If you promise to move your boat from the marina before the hurricane hits, do you really have to? A lot of boat storage contracts require boat owners to move their boats on request if the marina owner determines the boats will be a hazard during a hurricane. As Hurricane Opal bore down on the Florida panhandle, Mel’s Marina asked the owners of 16 boats to move them, just like they promised to do. The boat owners took a look at Opal, took a look at Mel, and decided they were much more afraid of Opal than Mel, and left their boats right where they were. Opal hit hard and the 16 boats were tossed around like toys doing substantial damage to the marina. Mel sued the boat owners, who cited a Florida law that says marinas can’t force vessels to be removed following the issuance of a hurricane watch. Mel argued federal maritime law preempts state law. But despite a lot of high pressure, the Court waded into the eye of the storm and found for the boat owners, holding that life and safety trumps property. So even if you promised to move, you may not have to, since the Courts may provide a safe harbor to ride out the storm that follows a storm.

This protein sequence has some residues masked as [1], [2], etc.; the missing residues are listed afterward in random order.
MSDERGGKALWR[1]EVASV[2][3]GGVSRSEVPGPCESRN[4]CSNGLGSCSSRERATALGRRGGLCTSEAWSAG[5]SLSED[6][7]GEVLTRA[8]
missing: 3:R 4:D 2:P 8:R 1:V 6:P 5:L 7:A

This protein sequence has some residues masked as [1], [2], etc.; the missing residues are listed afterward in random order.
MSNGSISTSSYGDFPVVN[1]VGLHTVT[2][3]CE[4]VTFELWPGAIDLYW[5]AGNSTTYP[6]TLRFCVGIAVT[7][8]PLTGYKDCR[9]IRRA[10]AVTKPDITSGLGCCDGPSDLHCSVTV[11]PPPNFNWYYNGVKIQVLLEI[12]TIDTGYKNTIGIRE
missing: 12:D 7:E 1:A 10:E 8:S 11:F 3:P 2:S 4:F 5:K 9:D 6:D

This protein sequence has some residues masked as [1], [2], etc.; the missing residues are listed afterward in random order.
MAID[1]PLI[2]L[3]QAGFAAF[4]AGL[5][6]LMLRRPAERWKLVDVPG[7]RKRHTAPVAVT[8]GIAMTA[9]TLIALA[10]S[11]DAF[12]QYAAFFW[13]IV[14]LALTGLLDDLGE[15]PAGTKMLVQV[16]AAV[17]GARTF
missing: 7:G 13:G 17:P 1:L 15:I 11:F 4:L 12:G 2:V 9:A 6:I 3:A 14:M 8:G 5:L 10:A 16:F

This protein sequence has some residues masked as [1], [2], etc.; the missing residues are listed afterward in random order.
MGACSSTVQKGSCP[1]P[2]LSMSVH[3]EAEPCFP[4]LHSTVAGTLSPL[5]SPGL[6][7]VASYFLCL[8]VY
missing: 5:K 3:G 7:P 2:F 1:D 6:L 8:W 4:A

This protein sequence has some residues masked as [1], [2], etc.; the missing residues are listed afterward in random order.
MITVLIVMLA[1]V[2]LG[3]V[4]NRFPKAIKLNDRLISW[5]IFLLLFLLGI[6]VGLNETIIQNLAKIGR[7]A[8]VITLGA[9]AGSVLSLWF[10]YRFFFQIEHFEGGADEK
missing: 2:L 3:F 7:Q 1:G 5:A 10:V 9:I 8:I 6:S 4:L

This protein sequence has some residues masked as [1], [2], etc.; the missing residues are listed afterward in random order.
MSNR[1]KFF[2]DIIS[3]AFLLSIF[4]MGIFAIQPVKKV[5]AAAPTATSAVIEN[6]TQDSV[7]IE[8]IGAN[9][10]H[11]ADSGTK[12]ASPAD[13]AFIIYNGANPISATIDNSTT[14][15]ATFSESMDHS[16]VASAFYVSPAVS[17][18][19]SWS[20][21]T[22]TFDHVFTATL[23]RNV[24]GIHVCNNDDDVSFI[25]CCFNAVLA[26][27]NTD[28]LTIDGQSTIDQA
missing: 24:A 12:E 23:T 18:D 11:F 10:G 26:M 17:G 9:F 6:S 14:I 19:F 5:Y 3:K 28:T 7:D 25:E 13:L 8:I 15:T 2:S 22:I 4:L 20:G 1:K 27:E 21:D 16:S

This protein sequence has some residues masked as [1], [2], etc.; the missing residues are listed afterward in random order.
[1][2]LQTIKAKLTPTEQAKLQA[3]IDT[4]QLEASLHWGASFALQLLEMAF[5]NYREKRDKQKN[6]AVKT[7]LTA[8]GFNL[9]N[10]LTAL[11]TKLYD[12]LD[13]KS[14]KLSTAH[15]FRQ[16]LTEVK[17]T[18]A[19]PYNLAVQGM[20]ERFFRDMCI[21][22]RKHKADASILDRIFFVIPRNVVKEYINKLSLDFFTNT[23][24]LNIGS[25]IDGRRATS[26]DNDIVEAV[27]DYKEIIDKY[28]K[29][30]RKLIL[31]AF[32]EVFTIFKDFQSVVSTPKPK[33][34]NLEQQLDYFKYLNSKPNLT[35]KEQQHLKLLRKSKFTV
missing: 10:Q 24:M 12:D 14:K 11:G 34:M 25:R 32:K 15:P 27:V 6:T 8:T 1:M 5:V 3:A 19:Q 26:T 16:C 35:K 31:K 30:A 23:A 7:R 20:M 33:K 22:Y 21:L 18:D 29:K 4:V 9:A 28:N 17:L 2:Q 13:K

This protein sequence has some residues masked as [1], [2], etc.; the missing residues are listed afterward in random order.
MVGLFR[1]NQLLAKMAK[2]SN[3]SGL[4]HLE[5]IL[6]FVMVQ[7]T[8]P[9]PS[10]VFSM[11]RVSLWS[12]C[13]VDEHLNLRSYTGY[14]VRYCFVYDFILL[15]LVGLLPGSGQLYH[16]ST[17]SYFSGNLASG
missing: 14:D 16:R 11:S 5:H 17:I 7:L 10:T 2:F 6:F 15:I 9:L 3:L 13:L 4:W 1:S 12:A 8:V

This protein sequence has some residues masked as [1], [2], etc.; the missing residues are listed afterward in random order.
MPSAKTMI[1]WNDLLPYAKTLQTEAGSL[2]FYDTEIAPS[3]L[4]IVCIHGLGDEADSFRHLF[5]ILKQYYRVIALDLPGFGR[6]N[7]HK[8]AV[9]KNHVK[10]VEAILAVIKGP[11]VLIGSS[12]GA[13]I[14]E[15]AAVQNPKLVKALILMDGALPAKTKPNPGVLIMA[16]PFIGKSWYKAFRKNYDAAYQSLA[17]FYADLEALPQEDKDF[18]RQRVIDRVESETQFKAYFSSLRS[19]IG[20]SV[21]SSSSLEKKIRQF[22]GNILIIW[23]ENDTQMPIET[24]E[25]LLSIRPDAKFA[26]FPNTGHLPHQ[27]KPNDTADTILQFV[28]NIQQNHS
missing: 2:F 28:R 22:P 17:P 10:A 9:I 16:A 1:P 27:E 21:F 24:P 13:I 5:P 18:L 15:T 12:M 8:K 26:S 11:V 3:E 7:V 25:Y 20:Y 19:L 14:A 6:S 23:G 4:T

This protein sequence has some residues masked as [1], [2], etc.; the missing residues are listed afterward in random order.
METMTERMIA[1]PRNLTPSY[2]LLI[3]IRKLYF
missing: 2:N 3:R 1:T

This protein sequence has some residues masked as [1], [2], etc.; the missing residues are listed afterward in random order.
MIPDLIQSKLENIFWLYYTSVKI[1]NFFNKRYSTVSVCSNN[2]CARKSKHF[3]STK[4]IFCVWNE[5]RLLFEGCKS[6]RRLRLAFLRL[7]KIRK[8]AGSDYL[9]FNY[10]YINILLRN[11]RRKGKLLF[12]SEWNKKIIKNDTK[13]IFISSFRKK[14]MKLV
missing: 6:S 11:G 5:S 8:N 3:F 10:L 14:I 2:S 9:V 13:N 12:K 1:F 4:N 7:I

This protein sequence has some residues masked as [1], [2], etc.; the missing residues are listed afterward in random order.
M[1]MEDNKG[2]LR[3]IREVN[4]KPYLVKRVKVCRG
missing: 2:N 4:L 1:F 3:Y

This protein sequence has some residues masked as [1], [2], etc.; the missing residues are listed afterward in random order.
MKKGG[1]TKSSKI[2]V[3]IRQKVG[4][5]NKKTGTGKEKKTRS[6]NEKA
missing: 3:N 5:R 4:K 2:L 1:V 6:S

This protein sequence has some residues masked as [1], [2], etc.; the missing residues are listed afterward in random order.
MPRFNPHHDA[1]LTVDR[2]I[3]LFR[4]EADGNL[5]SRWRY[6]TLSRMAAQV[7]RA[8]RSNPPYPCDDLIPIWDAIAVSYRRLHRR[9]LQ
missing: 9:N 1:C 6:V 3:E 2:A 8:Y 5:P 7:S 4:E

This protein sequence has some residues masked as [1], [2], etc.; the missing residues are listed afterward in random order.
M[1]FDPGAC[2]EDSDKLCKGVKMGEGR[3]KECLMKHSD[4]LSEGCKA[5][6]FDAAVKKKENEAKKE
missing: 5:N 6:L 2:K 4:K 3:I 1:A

THIS IS NEIL CHAYET LOOKING AT THE LAW™
Burklow & Associates, Inc., d/b/a Mel’s Marina v. Regan, Belcher, et al., District Court of Appeals of Florida, First District, 9/17/98, Barfield, J., 1998 W.L. 633980 (Fla. App. 1 Dist.)